Along the next few bends, interior trails form away from the streams often with good camping spots along the way.  One bend up on the left and hidden in the shadows in some brush one will find the “Green Pool“.  Farther up an easy-to-miss side canyon enters from the right (LUC). A brushy, splintered side-trail leads one back to what author Allen calls The Black Pool in his guidebook. It’s an amazing pool underneath a mossy overhang.

Back in the main canyon and continuing upstream there will be several hanging alcoves on the northern or right side of the canyon. Some of these include relics of a past civilization. The first one immediately past the side canyon has a good set of pictographs if you are willing to climb up to them. Remember, please don’t touch as the oils from our skin breaks down and destroys this ancient art.

Coyote Bridge to Hurricane Wash Junction

Jacob Hamblin Arch (aka Lobo Arch)

Jacob Hamblin Arch (aka Lobo Arch)

One more bend or so up canyon and one has arrived at Coyote Bridge. In many cases this has become the symbol of this iconic canyon. One walks right under the bridge and can enjoy the different, yet both beautifully unique, views from each side.  There is a good camping spot immediately adjacent to the bridge on the downstream side, however I would suggest not camping there unless it’s already late in evening and you plan an early start. IMHO it’s a downer to arrive at an iconic backcountry spot only to find someone’s tent(s) perched right in front!

Just around the next bend is what I call ‘The Notch‘ — a place where the streams cuts a short slot through the sandstone fin of a meander. At times one can simply walk right through this spot in ankle-deep water. At other times it can be chest deep! If progress is blocked for any reason, there is a well-worn bypass trail around the meander to the south.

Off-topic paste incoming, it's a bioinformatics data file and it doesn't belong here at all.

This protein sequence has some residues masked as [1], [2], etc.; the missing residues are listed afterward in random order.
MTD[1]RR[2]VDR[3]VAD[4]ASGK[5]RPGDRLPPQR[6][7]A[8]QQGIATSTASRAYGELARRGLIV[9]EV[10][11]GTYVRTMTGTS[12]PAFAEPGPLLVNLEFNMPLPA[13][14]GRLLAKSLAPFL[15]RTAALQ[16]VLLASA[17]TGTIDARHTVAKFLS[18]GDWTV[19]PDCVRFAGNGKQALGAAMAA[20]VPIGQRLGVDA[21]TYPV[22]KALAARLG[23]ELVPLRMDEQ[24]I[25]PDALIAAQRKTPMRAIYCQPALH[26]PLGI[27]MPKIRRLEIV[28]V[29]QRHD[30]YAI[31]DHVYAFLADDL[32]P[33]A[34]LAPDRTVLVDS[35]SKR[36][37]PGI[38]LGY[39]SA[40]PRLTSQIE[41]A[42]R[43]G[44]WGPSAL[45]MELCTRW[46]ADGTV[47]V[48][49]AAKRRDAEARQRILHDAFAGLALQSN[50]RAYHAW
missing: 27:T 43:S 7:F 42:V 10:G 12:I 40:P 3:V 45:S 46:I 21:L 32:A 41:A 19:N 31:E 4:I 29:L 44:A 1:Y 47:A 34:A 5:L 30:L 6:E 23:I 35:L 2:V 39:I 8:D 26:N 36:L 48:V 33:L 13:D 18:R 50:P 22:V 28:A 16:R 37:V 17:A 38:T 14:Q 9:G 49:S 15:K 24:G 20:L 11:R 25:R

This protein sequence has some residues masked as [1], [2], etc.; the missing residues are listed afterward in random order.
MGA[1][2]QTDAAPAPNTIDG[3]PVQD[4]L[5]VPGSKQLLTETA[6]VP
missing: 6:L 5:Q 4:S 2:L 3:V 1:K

After another narrow section one comes to a favorite spot for photographers — Swiss Cheese Falls.  That’s not an official name and I think it would be hard pressed to really consider this a waterfall, but it’s definitely a photogenic spot none-the-less.

After a few more bends one can see the spectacle that is Jacob Hamblin Arch (originally named Lobo Arch).  Its immense size can be startling.

Before getting all the way to the arch there is a small spring on the right and another popular camping spot on the left. There is another pit toilet on the southern wall in this section as well. This is also the spot where a steep route comes down from the rim, providing access to Forty Mile Ridge Road. This route is not for the faint of heart and experience scrambling on slickrock is strongly suggested and probably a rope to haul packs up/down.

Back to Jacob Hamblin, it is possible to climb up and through the arch, but don’t short-cut it entirely and miss the undercut just south of the arch which is probably one of the best around (and a popular camping area.) You’ll need a wide-angle lens to take it all in via camera. The fin which reaches down to this spot provides another route to the top via the northern rim. However this one is even more treacherous than the one down canyon. Though non-technical, this route includes extreme exposure so a rope is suggested and climbing experience mandatory.

NOTE: this entire stretch of the canyon is incredible scenic, but also incredibly crowded at times. On my 2018 I passed through on a weekend in May and counted 50 people camping within this 1/4 mile stretch!